November 18, 2016
The millennial Master of
Social Media is taking a stand for veritas in journalism. His personal playground known as Facebook just announced it will no longer allow fake news sites to use its extended ad platform, thereby cutting off revenue and exposure to outlets peddling baloney for filet mignon. Little Zuckie is following in the footsteps of our other internet overlord, Google, and is attempting to bring legitimacy back to the media.
I”m no professional prognosticator, but I”d say Facebook’s chances of reviving our foundering Fourth Estate are fatter than Rosie O”Donnell with a coupon for Golden Corral.
More important, it was supposed to be a rejection of the media-driven narrative that Hillary Clinton was the inevitable heir of the American Republic. All along, we were assured Hillary had it in the bag. Huffington Post gave Clinton a 98.2% chance of winning. FiveThirtyEight gave her a 71.4% chance. Matthew Dowd of ABC News predicted that Hillary would wallop Donald more than Obama creamed Romney in 2012.
As the Donald himself would say: Wrong!
That professional journalists missed the anger brewing in Middle America demonstrated just how out of touch the country’s press corps really is. As Mollie Hemingway of The Federalist put it, the media completely “crapped the bed” when it came to election reporting. Is it really any surprise, then, that respect for newspapers is at an all-time low?
Worse is that Trump’s election has taught the news industry nothing. Within a day of his shocking success, multiple media personalities lashed out, labeling Trump voters as inveterate racists and implying they were stupid beyond reach. Their moral blindness to the troubles facing nonurban America went unacknowledged.
Now, if you”re the average Joe Schmo, you might be thinking that the press needs to work on its outreach to the noncoastal parts of the country. You might think that reporters should be more like Paul Lewis and Chris McGreal of The Guardian, who both went to downtrodden white towns to better understand the residents” anxieties. You might even be thinking that journalists should quit being so embarrassingly biased.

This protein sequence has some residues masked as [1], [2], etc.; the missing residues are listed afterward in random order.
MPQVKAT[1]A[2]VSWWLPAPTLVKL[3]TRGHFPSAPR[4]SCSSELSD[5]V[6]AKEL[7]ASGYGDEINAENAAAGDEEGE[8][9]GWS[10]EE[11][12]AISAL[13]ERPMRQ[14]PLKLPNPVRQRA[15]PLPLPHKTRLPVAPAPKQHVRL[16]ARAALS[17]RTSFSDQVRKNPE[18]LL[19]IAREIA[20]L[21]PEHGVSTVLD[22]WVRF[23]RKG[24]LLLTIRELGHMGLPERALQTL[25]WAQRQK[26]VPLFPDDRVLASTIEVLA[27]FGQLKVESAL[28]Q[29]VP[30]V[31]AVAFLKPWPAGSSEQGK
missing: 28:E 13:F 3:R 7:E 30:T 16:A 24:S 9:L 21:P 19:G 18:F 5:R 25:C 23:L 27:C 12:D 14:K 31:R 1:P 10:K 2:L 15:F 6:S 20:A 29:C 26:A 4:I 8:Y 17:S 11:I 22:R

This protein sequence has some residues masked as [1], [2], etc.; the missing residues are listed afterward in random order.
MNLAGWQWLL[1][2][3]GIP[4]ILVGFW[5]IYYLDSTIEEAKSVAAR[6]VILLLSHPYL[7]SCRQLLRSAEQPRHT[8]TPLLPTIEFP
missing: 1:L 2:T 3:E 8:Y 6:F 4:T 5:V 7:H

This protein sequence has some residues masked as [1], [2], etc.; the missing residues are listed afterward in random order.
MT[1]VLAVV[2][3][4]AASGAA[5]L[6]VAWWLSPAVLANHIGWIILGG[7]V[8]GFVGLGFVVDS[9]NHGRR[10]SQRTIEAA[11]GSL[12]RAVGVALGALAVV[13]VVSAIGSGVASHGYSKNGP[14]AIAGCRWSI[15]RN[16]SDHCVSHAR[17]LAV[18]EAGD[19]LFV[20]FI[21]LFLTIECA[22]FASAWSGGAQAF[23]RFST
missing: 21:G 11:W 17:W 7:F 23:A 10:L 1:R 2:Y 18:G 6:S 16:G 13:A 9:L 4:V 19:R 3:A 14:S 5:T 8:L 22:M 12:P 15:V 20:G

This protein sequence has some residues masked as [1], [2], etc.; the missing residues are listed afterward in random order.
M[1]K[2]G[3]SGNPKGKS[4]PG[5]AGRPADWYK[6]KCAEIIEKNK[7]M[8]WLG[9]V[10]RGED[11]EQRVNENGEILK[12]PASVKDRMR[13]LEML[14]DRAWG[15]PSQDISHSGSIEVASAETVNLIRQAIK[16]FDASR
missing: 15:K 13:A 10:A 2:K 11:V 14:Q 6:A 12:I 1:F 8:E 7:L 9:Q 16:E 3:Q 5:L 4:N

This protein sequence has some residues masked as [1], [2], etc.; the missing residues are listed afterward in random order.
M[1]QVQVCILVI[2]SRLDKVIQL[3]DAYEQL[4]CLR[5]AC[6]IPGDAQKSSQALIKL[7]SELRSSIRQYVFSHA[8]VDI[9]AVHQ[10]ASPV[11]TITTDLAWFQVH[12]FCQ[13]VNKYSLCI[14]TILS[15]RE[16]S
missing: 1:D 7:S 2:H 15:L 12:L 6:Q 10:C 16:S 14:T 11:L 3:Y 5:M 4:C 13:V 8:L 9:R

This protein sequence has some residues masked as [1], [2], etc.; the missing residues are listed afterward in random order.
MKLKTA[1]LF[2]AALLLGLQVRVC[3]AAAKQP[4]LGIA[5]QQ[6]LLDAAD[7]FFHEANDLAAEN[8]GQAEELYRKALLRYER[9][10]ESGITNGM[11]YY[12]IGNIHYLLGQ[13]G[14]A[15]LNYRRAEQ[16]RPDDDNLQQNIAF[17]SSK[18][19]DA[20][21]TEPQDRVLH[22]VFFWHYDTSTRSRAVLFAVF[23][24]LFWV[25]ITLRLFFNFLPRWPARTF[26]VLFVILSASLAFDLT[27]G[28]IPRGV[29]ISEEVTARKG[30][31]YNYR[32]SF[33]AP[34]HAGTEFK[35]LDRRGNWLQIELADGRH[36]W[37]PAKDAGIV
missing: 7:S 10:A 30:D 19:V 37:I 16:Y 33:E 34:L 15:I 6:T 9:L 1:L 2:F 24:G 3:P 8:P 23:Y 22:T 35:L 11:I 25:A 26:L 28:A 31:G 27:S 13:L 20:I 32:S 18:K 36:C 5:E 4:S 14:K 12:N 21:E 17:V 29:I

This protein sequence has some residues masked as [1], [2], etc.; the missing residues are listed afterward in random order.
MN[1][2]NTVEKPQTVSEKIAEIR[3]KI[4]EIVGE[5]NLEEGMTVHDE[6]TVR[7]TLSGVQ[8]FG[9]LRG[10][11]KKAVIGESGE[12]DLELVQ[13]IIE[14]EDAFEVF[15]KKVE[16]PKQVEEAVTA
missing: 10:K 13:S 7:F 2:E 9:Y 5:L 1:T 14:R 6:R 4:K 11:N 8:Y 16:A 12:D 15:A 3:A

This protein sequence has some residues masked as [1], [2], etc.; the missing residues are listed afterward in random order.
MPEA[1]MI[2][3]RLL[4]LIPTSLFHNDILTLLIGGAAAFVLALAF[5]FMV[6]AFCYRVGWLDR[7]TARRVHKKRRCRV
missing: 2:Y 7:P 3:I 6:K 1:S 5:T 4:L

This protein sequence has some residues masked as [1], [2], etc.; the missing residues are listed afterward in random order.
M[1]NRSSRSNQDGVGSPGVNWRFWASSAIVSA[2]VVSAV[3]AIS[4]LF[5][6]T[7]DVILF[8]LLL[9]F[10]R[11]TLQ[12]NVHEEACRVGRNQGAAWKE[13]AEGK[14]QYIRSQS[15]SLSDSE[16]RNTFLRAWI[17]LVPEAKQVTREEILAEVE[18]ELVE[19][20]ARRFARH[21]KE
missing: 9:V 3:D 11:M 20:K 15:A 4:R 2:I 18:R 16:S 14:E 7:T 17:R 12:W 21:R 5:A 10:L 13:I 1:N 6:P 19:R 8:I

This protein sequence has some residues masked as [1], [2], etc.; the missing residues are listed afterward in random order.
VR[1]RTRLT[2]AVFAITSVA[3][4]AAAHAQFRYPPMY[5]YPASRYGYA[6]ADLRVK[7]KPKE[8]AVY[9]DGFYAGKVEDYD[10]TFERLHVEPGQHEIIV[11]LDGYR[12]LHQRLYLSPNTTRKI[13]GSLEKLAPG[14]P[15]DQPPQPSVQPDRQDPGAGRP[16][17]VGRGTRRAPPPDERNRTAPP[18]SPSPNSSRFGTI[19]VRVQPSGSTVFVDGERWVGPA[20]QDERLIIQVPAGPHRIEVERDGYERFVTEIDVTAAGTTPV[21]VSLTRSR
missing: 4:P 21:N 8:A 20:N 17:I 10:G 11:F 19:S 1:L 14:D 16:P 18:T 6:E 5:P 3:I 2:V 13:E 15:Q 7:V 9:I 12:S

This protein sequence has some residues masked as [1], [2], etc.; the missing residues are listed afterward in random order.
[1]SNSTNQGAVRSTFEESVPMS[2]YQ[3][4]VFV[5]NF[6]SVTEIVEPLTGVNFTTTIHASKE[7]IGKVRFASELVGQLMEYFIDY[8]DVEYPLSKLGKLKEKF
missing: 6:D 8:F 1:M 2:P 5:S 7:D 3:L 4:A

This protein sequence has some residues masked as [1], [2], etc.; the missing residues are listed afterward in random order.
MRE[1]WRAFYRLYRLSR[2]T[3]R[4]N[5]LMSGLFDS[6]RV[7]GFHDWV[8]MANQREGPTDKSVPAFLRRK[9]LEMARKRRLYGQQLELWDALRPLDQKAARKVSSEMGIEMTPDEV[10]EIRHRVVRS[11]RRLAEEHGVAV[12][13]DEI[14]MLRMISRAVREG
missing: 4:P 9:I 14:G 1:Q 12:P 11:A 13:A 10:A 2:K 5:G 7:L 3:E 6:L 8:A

If you think all that, here’s the retort from our media mandarins: You couldn”t be more mistaken. The real threat to press credibility isn”t flawed forecasting or slanted reporting. It’s internet sites posting bogus headlines about Trump’s underestimated support.
So in comes Zuckerberg, cape and all, ready to right the wrong of faulty reporting. Fake news sites had never seen more success than during Trump’s roller-coaster ride to the presidency. Even the big man himself fell for a nonexistent poll posted by a fabricated source. “Many of these fakes reinforce the views of conservative or liberal voters and insulate them from the truth,” said CNN’s Brian Stelter in an on-air monologue. “The stories prey on people who want to believe the worst about the opposition.”
Gee, that sounds awfully familiar.
Just as the media is woefully unaware of its own cognitive dissonance, Facebook itself isn”t fooling anybody with its new attempt at Good Samaritanism. Only the most strident Rachel Maddow fangirl believes Facebook is a neutral arbiter of public discourse. Former employees of the social-media giant confirmed as much last May.